Meagre budget allocation driving ailing health sector to its deathbed

Meagre budget allocation driving ailing health sector to its deathbed

Besides politics, negative ethnicity and persistent strikes by workers in the health sector, there are more pertinent issues crippling the key sector in the country. At the heart of Kenya’s sickly healthcare system, is the government’s lopsided distribution of tax revenue to the various ministries and departments.

Out of the more than Sh1.3 trillion Kenya Revenue Authority (KRA) is scheduled collect in tax this financial year, the government will spend Sh64 billion only on health sector. The additional Sh68 billion of the Sh130 billion budgetary estimate to health will be sourced from donors.

The sorry state of how the government funds its health sector is laid bare in a World Bank report published earlier in the year. The report shows how the sector survives—merely by grace of God and donors’ goodwill.

According to the report titled Laying the Foundation for a Robust Health Care System in Kenya, the sector is largely financed by the private sector. The private sector, which owns and operates 45 per cent of the 7,000 health care facilities in the country, contributes 42 per cent of the entire health financing.

Ranking second are donors, who finance 31 per cent of the government’s health budget, with funds collected from taxpayers only accounting for 24 per cent. The lopsided financing explains why in the last two years, the health sector has staggered from one crisis to another.

From perpetual health workers strikes, to lack of essential drugs and breakdown of cancer and dialysis machines in referral hospitals, the crisis tells a story of a health sector that is tottering towards total failure. This begs the question: Where does the government rank health in its funding priorities?

National Treasury Cabinet secretary Henry Rotich at a past function. Photo/FILE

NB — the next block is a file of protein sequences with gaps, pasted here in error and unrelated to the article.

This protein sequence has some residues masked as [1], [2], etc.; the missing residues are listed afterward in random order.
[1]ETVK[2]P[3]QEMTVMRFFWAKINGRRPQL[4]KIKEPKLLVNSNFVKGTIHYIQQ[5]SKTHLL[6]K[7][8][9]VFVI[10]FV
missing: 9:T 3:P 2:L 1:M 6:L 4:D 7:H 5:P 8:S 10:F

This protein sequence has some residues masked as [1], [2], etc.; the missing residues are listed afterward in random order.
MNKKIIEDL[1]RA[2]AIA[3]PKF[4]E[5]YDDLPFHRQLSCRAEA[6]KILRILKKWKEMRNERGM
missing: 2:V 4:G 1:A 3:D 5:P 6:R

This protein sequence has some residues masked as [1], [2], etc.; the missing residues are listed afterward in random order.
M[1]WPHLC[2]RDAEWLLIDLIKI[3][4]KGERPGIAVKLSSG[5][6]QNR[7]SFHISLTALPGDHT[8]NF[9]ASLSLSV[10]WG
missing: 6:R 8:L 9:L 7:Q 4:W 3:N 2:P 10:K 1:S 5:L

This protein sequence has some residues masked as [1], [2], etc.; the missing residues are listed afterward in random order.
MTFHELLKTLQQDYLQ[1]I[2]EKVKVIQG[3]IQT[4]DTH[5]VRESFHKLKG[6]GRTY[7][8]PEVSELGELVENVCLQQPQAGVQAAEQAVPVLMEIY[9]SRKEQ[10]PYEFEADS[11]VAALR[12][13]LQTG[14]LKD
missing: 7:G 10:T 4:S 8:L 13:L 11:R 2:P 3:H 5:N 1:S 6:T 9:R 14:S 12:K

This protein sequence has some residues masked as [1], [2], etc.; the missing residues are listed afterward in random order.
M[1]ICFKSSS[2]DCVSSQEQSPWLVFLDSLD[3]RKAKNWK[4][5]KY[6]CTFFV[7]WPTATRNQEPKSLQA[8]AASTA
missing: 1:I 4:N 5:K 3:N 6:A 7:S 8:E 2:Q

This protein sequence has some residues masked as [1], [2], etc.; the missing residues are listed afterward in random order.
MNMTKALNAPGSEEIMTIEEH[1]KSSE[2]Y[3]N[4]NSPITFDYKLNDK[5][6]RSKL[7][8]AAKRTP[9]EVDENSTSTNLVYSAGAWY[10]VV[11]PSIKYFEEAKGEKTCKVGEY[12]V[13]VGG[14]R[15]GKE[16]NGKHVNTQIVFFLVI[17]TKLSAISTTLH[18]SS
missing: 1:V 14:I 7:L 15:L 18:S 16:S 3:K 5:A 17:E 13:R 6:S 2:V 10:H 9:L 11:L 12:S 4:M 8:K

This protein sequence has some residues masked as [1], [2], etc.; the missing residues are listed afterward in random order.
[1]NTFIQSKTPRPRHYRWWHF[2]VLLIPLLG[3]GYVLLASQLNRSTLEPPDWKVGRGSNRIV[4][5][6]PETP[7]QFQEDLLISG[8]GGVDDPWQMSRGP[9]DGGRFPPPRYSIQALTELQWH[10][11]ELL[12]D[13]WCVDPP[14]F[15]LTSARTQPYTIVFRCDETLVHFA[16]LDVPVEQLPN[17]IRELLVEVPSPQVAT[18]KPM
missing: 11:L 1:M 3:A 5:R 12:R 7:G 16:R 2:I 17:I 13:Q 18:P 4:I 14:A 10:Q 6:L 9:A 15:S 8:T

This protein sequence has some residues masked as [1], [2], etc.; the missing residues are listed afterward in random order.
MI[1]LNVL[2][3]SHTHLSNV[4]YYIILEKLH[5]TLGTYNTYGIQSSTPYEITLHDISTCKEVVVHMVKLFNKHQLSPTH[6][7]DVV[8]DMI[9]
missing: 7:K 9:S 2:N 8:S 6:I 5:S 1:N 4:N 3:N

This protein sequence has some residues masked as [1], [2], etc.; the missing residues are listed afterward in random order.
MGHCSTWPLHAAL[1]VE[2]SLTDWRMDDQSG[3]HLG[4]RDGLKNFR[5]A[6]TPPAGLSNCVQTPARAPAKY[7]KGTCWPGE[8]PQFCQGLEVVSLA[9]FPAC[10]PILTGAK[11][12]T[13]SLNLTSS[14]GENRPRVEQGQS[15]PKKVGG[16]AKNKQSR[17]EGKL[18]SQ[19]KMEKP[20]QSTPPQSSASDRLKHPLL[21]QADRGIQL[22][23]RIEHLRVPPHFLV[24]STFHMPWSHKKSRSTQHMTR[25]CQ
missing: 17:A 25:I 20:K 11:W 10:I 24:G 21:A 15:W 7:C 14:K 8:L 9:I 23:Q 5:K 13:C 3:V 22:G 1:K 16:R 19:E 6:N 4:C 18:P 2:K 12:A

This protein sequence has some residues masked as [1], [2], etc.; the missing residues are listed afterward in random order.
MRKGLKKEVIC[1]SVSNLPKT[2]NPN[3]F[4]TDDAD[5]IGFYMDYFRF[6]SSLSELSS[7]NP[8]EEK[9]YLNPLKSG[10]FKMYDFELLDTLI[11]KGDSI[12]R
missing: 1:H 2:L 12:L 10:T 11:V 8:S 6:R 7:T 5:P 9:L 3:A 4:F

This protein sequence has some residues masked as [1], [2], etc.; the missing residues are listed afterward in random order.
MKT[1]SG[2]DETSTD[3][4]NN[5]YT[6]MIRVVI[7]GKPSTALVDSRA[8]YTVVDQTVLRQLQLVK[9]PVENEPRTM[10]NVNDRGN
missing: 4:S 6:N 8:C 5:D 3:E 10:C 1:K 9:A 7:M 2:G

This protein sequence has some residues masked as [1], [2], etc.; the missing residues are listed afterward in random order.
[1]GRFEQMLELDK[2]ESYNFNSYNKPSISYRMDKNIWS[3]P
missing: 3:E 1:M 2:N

National Treasury Cabinet secretary Henry Rotich at a past function. Photo/FILE

“Obviously, there are fundamental questions that arise when transport and infrastructure take inordinately bigger budgets compared to crucial service sectors such as health,” says International Budget Partnership country manager Jason Lakin. Not even Parliament has attempted to nudge the Executive to better funding of the sector.

“A casual look at this year’s budget will show that the figures that Treasury submitted as the vote to health were not interrogated by Parliament. And as you know, once Parliament does not see the mismatch between the allocation to health and the needs, then that is a case closed,” says Lakin.

Most documents seen by the People Daily point to a sector that has been abandoned. For example, before devolution was rolled out, the Health ministry used to transfer a paltry Sh27,500 to dispensaries from the Health Sector Support Fund (HSSF).

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The cash, which was released every three months, was meant for buying drugs and other essential medical equipment for the facilities. Health centres received Sh112, 500 and then District Health Management Teams—now County Health Management Teams— between Sh131, 500 and Sh157,500. HSSF facility is still operational, but the National government now sends the funds to County government for disbursement to health facilities.

In its report, the World Bank notes that Kenya’s spending on health, as a percentage of government budget, is the lowest in East Africa, trailing countries such as Tanzania, Uganda, and Ethiopia.

“EAC countries are spending a larger share of their budgets on health. In Rwanda, health expenditure takes 22.6 per cent of the budget, Tanzania 14 per cent and Uganda 10.4 per cent. Outside the region, Ghana allocates 13 per cent of the budget to the sector, South Africa 12 per cent and Botswana 10 per cent,” the World Bank report reads in parts.

What should worry ordinary Kenyans is that save for year 2010, government spending on health has actually been dropping yearly. The highest spending by government was in 2010, when it allocated Sh7.20 in every Sh100 to health.